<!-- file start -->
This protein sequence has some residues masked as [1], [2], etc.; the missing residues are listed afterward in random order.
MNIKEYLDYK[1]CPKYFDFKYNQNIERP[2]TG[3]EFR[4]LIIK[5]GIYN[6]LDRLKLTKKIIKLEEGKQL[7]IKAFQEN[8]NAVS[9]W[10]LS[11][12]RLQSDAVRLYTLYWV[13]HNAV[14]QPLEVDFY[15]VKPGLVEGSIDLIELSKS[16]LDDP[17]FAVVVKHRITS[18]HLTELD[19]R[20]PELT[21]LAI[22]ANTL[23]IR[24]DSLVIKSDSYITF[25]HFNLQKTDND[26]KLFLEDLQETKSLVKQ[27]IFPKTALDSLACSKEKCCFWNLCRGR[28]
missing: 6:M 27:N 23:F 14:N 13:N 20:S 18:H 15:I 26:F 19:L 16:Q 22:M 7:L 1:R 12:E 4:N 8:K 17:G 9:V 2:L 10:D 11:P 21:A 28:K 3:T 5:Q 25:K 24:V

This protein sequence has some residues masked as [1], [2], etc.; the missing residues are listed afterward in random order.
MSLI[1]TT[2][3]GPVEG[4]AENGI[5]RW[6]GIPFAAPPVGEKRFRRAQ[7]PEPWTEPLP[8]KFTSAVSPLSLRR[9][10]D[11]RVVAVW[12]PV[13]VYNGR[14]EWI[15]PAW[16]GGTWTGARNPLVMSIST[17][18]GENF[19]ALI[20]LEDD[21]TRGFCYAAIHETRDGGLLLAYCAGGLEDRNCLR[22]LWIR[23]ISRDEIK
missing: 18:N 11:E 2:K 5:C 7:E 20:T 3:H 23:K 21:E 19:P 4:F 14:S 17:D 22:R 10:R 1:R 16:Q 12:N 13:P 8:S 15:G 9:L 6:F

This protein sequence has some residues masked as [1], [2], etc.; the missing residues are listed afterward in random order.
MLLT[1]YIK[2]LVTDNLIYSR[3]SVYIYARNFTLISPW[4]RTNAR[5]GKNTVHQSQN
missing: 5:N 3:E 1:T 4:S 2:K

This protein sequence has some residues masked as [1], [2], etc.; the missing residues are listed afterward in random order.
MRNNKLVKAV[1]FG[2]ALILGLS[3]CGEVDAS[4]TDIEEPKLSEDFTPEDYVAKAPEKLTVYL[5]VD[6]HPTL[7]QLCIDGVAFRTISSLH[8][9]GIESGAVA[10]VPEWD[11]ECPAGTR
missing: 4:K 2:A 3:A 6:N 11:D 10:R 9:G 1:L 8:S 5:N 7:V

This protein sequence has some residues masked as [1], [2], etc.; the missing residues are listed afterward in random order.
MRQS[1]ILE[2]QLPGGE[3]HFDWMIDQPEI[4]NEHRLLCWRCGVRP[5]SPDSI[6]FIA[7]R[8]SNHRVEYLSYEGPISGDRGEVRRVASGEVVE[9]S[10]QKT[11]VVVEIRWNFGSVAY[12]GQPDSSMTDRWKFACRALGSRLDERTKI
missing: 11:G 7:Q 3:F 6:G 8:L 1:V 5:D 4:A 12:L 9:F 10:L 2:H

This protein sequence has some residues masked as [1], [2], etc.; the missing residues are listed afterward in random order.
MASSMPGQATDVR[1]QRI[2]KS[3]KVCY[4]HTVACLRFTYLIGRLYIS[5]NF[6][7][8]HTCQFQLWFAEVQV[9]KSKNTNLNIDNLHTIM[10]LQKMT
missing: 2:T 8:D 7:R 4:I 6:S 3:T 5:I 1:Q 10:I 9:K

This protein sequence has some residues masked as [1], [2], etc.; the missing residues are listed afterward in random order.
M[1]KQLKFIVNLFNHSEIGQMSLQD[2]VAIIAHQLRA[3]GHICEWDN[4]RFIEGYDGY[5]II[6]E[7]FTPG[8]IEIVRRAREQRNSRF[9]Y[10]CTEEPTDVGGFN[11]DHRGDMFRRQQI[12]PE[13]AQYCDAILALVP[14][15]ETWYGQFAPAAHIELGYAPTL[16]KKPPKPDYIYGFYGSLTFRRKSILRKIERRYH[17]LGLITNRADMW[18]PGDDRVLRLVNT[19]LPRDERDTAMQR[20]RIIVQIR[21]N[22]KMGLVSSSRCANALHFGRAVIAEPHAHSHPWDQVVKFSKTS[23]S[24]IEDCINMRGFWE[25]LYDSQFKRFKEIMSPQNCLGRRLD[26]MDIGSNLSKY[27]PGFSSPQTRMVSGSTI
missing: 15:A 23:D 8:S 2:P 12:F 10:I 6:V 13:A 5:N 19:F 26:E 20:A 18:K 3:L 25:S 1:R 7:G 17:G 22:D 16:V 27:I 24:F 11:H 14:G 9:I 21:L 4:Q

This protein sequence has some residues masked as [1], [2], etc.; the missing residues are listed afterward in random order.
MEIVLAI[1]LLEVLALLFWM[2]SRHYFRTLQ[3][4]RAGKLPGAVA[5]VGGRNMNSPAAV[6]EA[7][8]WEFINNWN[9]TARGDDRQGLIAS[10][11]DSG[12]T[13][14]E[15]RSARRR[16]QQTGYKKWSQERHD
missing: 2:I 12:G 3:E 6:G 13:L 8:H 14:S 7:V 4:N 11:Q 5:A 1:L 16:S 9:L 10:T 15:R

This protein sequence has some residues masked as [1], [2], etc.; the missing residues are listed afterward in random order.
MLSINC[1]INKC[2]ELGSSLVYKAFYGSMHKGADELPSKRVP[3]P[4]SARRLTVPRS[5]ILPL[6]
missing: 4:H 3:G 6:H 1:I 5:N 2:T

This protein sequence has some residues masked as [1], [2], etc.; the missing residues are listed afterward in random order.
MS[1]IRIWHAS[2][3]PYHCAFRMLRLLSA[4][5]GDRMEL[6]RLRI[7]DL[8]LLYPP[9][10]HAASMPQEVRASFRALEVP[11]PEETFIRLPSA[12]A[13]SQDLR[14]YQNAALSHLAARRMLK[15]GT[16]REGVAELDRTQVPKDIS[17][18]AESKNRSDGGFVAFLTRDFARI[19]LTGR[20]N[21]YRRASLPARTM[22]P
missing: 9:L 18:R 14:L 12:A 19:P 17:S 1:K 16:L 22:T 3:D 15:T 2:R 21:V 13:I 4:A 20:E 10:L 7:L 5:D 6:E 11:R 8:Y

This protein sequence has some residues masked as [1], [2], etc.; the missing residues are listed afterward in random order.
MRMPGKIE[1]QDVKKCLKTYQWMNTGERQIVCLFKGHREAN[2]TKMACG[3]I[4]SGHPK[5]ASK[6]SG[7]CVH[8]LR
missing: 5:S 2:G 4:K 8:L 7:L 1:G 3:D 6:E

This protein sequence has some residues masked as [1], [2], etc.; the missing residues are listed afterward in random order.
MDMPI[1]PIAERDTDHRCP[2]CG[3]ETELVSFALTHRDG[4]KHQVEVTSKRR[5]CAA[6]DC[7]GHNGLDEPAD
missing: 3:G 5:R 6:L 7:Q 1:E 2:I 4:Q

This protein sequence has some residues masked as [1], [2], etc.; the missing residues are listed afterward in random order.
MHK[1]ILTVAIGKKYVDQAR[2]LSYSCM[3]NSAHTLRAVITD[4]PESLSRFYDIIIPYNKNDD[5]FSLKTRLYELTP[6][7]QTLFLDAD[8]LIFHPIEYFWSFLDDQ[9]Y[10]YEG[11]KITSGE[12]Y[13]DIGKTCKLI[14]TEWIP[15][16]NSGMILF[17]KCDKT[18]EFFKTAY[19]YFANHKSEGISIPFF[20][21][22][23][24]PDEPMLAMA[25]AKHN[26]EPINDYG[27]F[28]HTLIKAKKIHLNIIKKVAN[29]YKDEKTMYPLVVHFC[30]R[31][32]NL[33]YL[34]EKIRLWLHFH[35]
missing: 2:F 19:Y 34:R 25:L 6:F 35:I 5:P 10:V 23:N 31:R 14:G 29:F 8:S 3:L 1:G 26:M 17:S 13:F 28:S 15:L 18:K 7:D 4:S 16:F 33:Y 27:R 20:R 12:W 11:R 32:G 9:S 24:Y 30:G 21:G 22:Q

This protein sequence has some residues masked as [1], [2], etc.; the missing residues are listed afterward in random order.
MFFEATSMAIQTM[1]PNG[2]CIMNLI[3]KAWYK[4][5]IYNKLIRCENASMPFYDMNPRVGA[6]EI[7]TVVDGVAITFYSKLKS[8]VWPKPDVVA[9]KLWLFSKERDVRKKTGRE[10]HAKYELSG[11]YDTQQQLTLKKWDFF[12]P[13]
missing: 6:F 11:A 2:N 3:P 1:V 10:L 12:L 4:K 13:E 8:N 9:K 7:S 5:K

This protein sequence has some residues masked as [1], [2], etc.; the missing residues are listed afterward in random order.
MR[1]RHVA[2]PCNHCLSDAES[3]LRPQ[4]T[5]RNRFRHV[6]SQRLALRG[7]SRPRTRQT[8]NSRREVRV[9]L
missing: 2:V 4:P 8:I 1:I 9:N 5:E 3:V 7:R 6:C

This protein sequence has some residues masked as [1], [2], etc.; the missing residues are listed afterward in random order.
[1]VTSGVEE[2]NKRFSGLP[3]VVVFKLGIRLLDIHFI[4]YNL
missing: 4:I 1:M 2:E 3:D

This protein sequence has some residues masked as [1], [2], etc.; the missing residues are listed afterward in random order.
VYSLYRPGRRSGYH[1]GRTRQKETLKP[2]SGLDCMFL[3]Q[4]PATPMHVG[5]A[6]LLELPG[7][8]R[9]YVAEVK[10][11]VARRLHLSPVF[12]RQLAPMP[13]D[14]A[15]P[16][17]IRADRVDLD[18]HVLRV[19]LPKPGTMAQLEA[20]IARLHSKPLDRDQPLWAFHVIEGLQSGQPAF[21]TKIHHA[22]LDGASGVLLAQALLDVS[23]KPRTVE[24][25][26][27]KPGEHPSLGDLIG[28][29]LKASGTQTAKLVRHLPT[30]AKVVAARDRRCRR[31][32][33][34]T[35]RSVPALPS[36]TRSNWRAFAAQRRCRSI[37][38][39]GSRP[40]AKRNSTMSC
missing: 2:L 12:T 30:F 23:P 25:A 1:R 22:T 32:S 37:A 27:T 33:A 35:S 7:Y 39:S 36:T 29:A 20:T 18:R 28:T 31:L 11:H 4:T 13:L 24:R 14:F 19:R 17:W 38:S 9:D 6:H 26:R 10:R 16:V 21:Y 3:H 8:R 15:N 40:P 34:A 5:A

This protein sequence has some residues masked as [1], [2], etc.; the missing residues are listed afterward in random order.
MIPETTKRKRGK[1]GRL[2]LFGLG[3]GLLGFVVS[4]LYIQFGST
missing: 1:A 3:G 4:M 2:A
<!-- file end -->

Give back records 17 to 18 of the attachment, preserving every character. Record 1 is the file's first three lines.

This protein sequence has some residues masked as [1], [2], etc.; the missing residues are listed afterward in random order.
VYSLYRPGRRSGYH[1]GRTRQKETLKP[2]SGLDCMFL[3]Q[4]PATPMHVG[5]A[6]LLELPG[7][8]R[9]YVAEVK[10][11]VARRLHLSPVF[12]RQLAPMP[13]D[14]A[15]P[16][17]IRADRVDLD[18]HVLRV[19]LPKPGTMAQLEA[20]IARLHSKPLDRDQPLWAFHVIEGLQSGQPAF[21]TKIHHA[22]LDGASGVLLAQALLDVS[23]KPRTVE[24][25][26][27]KPGEHPSLGDLIG[28][29]LKASGTQTAKLVRHLPT[30]AKVVAARDRRCRR[31][32][33][34]T[35]RSVPALPS[36]TRSNWRAFAAQRRCRSI[37][38][39]GSRP[40]AKRNSTMSC
missing: 2:L 12:T 30:F 23:P 25:A 1:R 22:T 32:S 37:A 27:T 33:A 35:S 7:Y 39:S 36:T 29:A 20:T 18:R 28:T 31:L 11:H 4:T 13:L 24:R 14:F 19:R 17:W 38:S 9:D 6:H 26:R 10:R 16:V 21:Y 3:H 8:R 15:N 40:P 34:A 5:A

This protein sequence has some residues masked as [1], [2], etc.; the missing residues are listed afterward in random order.
MIPETTKRKRGK[1]GRL[2]LFGLG[3]GLLGFVVS[4]LYIQFGST
missing: 1:A 3:G 4:M 2:A